A much-consulted coin collector

As well as 3,100 artworks, the collection also has around 2,500 coins and medals, from Greco-Roman antiquity to the 19th century. Fritz Mayer van den Bergh began collecting these in his teens, and later became a famous numismatist or coin expert. He was often asked for advice, including by the city of Antwerp. Textiles were another of his specialities, and also a field in which his mother took a special interest.

 

Collector and seller

It may seem a strange combination, but Fritz Mayer van den Bergh also sold items from his collection. In fact, he sold off most of his collection in 1891 and 1892. At that time it was very diverse, containing both art and everyday items such as locks and keys, as well as weapons.

Today’s museum collection was therefore put together in less than ten years: between 1892 and 1901, the year of his death. To give another example, having purchased the Micheli collection in 1898, which included a lot of medieval sculpture, he later sold off just under 300 of the 451 items.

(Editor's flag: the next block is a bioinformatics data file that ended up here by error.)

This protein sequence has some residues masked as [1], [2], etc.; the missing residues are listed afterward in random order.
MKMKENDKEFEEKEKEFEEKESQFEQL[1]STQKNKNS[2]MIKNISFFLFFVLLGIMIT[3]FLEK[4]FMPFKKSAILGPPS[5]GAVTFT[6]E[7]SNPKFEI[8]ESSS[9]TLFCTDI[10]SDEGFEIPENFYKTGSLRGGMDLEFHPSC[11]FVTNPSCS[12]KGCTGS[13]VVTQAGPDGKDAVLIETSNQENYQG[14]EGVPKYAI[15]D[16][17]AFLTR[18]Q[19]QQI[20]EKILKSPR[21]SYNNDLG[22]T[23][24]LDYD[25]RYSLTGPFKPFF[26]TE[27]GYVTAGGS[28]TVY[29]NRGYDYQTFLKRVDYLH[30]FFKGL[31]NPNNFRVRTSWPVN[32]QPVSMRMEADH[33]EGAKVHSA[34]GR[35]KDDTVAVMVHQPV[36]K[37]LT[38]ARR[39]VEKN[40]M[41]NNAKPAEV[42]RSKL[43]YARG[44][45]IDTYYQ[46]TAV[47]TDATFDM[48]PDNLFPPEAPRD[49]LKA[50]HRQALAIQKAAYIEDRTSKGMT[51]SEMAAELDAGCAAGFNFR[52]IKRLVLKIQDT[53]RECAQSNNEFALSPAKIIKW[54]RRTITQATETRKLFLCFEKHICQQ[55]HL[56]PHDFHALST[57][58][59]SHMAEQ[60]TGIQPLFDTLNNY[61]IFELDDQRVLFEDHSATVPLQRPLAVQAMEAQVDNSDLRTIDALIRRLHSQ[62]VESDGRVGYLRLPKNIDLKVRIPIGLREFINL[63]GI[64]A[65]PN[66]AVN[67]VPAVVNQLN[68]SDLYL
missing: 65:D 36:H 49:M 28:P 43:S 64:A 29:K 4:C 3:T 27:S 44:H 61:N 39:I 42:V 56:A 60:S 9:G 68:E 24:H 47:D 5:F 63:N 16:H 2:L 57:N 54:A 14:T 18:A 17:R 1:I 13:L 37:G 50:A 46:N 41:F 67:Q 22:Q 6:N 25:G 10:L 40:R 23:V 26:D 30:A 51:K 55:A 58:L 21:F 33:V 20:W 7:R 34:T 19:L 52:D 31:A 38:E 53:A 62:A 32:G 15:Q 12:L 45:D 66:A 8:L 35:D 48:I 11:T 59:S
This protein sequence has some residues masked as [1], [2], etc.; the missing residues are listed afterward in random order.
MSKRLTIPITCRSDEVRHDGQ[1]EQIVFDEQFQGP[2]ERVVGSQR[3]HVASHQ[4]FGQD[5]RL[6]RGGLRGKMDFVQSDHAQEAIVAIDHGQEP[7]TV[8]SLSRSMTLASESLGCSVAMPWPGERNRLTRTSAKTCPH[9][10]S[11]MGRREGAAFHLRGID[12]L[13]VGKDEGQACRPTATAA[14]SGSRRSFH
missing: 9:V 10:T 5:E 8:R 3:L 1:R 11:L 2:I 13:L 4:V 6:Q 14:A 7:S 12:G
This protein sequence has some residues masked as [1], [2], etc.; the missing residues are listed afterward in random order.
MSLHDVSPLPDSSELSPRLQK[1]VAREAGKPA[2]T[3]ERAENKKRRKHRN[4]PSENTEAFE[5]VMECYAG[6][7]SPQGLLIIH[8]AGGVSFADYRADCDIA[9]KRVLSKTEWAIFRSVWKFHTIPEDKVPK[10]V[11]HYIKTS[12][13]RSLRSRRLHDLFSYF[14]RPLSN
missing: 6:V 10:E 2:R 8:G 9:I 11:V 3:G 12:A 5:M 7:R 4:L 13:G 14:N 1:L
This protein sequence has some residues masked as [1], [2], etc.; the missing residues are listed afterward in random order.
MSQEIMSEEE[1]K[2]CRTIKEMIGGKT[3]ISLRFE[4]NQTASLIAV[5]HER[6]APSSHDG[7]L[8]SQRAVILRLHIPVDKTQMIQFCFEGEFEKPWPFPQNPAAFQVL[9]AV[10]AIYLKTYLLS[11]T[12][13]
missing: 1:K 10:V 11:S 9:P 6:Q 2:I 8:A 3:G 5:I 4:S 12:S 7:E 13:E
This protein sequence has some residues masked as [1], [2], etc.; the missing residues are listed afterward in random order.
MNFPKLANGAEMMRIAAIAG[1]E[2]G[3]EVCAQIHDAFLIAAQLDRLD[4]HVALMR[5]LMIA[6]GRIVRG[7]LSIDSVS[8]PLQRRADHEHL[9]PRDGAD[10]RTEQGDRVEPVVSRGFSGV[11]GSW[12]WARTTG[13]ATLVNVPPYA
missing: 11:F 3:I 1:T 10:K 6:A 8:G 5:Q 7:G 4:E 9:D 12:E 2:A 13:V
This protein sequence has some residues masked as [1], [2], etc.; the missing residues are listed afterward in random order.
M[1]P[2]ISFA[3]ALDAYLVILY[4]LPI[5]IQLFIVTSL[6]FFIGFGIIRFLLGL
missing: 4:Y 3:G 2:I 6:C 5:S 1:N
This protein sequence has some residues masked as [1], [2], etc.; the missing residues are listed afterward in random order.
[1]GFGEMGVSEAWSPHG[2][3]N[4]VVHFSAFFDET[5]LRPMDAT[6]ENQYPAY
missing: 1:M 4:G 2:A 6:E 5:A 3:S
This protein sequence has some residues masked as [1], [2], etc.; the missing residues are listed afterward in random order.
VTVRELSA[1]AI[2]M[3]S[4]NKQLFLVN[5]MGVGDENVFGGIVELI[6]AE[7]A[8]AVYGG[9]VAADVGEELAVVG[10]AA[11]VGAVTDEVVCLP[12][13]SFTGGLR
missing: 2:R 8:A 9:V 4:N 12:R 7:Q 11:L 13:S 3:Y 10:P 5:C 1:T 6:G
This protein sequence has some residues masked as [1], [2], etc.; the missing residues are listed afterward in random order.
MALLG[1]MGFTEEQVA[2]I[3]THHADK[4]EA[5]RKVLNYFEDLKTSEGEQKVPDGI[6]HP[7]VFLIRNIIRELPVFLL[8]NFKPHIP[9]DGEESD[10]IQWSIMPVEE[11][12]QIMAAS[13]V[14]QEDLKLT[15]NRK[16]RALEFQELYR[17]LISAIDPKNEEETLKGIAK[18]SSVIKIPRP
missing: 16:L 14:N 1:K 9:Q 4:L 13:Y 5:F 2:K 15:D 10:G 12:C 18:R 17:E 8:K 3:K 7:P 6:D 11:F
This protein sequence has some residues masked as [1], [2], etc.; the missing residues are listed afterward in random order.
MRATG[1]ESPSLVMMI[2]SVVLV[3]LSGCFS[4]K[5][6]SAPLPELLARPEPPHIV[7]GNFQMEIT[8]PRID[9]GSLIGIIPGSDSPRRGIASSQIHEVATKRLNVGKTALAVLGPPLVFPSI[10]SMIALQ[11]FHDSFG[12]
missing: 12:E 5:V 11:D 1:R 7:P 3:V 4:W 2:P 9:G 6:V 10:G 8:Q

Old and unknown

Fritz Mayer van den Bergh did not buy his first painting until 1891. From 1892 onwards, his main focus was on paintings and sculptures, and on quality. He was ahead of his time. For example, he focused on artists and periods that were not really considered of interest or held in favour, including medieval Gothic sculpture, the early Renaissance, Antwerp mannerism, and even Pieter Bruegel.

Yet he was also a ‘traditional’ collector with an interest in Italian masters, Dutch painters of genre scenes, landscapes and still lifes, portraits and so on. What’s more (although these are not usually on display in the museum), Fritz Mayer van den Bergh also collected prints and drawings.

 

Skilled crafts

‘Applied arts’ is a collective name for those branches of the arts in which the objects once had or could have had a practical function. The term ‘arts and crafts’ is also sometimes used.

Throughout his life, Fritz Mayer van den Bergh collected textiles, silverware, furniture, brassware, manuscripts, porcelain, stained glass and other specimens of the applied arts. In this too, he was a pioneer. And again, he revealed his flair for quality and genuine treasures. A number of objects still belong to the museum’s interior, such as stained-glass windows and historic furniture.